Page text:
Leonardo DiCaprio gives "a virtuoso performance" (Peter Travers, Rolling Stone) in Oscar Winner Alejandro G. Iñárritu’s ('Birdman') cinematic masterpiece. Inspired by true events, 'The Revenant' follows the story of legendary explorer Hugh Glass (DiCaprio) on his quest for survival and justice. After a brutal bear attack, Glass is left for dead by a treacherous member of his hunting team (Tom Hardy; 'Mad Max: Fury Road'). Against extraordinary odds, and enduring unimaginable grief, Glass battles a relentless winter in uncharted terrain. This "boldly original" (Calvin Wilson, St. Louis Post-Dispatch) epic adventure captures the extraordinary power of the human spirit in an immersive and visceral experience "unlike anything you have ever seen" (Jake Hamilton, FOX-TV).
Director Alejandro Iñárritu employs the same fluid camerawork that made 2014's 'Birdman' such a technical success. His camera floats in and out of a scene like a specter. An invisible observer. It's this technique and his sense of what creates interesting cinema that gives 'The Revenant' its visual heft, visuals which are grand, sweeping, and inspiring. It's stark, and beautiful, and brutal.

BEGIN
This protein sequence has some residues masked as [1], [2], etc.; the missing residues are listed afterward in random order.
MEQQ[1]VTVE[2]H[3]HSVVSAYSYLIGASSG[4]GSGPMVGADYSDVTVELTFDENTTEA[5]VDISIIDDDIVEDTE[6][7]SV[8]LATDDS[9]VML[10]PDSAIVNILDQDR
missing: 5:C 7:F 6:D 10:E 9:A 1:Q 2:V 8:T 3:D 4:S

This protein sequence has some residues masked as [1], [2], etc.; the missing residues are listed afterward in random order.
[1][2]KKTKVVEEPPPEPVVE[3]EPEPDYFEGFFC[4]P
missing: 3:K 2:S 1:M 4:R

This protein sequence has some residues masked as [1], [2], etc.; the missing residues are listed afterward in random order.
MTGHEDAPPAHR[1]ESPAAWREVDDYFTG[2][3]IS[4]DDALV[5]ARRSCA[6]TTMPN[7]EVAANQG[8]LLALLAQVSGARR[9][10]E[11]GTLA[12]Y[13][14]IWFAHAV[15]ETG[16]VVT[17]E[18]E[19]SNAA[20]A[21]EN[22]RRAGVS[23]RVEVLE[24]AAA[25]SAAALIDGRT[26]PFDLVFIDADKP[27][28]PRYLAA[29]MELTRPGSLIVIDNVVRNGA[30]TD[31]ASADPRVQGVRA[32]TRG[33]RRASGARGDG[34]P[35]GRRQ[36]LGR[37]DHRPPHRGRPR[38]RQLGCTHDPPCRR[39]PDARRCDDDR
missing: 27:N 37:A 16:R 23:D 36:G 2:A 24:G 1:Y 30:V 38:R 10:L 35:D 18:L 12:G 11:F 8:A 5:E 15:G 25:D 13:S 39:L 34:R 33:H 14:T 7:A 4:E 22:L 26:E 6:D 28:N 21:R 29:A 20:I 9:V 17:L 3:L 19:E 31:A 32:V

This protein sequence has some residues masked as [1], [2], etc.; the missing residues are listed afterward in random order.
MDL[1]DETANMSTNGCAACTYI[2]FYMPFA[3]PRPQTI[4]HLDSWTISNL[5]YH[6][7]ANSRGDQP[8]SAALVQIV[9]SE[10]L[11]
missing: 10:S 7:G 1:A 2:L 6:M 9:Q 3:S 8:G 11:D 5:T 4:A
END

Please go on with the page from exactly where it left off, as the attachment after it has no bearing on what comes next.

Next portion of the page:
'The Revenant,' which is based in part on Michael Punke's novel of the same name, tells the story of a group of mountain men trappers who become stranded in frigid, snow-covered mountains after suffering an attack by a war party of Cree Indians.
The party's navigator, Hugh Glass (Leonardo DiCaprio) has brought his son along with him, who happens to be half white man, half native. It's a situation that rankles others in the party, most notably John Fitzgerald (Tom Hardy).
The story lacks a conventional structure as it seamlessly passes from one scene to the next, dreamlike. Glass is attacked by a bear. Viciously attacked. It's a violently visceral experience. One of those moments in cinema that will leave you wondering, “How exactly did they do that?” The technical prowess exhibited in filming something like that is astounding. It's a scene that will stick with you, for better or worse.